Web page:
Say you're fish a small lake of a 1000 acres then with the bass being only roughly 2' in length then there are only 21,632,000 places for her to rest if the lake were only one foot deep. Multiply that number by the average depth of the lake and the spaces large enough for her to occupy increase exponentially. This is why it's important to learn how to fish key structure that bass prefer so that you increase your odds. Secondly you have to be there when she's active so timing is a big player. So many times when anglers hook up with a ten pound bass or larger they are not prepare with the right tackle and equipment or they just get too excited and make mistakes. Having had three double digits on back to back and to the boat, but only landing one, I'm speaking from experience.

I believe she's out there swimming and hopefully I land her when I get her on!


Good info right there Larry. You have as good a shot as anyone in the state of hooking a giant living where you live. Good luck buddy!

Re: Bringing it back: Do you believe there is a state record bass alive in a TX lake? [Re: senko9S] #13515695 04/13/20 01:17 PM
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Originally Posted by senko9S
very true. ive had my hands on big teen bass from 13-20lbs hundreds of times. they are truly freaks of nature that 99% of anglers will never see out of the water. I agree a lot of the big bass record sightings were probably 11-12 pounders.



You and Jarrett are spot on but it seems like it's really unpopular to voice that opinion. I happen to agree with both of you. If you watch that video from Biwa, you realize that IF someone actually caught that fish, they'd find a way to get a certified scale to it. It's like a dinosaur remnant. You worded it best..... most people will never see a 20 lb fish out of the water so it's really hard to call it in the water.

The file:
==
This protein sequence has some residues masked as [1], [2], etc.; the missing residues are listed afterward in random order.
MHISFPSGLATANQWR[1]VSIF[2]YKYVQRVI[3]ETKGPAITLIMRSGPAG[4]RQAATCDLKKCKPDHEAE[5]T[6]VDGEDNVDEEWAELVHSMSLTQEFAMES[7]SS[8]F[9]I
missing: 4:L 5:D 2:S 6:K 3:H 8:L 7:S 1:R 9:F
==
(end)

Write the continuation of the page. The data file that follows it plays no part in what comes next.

J


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Re: Bringing it back: Do you believe there is a state record bass alive in a TX lake? [Re: LeonSulak] #13515703 04/13/20 01:19 PM
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It could happen but they don't live forever, so every 5-10 years it takes another freak special fish to survive. In my opinion for a public lake, it'll take one of these new lakes to grow one or a lake like choke or falcon to flood and cycle through like it used to. Heck Rayburn you hardly see 10-11's anymore.

Re: Bringing it back: Do you believe there is a state record bass alive in a TX lake? [Re: LeonSulak] #13516413 04/13/20 09:15 PM
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PK, deep cold water so they live longer. The late Dave Campbell said that when he picked up Scot Tongates 16. 3 there years ago. fish

Re: Bringing it back: Do you believe there is a state record bass alive in a TX lake? [Re: Larry Mosby] #13516420 04/13/20 09:20 PM
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Originally Posted by Larry Mosby
If you look at the very limited number of real SALs caught annually in Texas I think the chances of someone catching a new state record are even much slimmer. However that doesn't mean she isn't swimming in Texas waters it's just that the odds of getting her to bite in the first place are so small. I believe giant bass get to such a large size by being less aggressive feeders and more of opportunist. TPWD has a video of feeding a Sharelunker donated to the Texas Freshwater Fisheries Center that really helped to open my eyes to this. In the video the smaller bass were aggressively feeding on the gold fish the scuba diver was offering to the 16 lb female. Unless the gold fish were very close to the giant female when released she wouldn't get because of the lesser and much more aggressive bass. When she did inhale one she was way gentler about than the ferocious one from 3 - 6 lbs. This video supports John Popes findings in his book Tracking Trophies of DD bass being less aggressive.

Say you're fish a small lake of a 1000 acres then with the bass being only roughly 2' in length then there are only 21,632,000 places for her to rest if the lake were only one foot deep. Multiply that number by the average depth of the lake and the spaces large enough for her to occupy increase exponentially. This is why it's important to learn how to fish key structure that bass prefer so that you increase your odds. Secondly you have to be there when she's active so timing is a big player. So many times when anglers hook up with a ten pound bass or larger they are not prepare with the right tackle and equipment or they just get too excited and make mistakes. Having had three double digits on back to back and to the boat, but only landing one, I'm speaking from experience.

I believe she's out there swimming and hopefully I land her when I get her on!



yep you can see that at bass pro when they feed the large bass dont chase the crappie eat the most minnows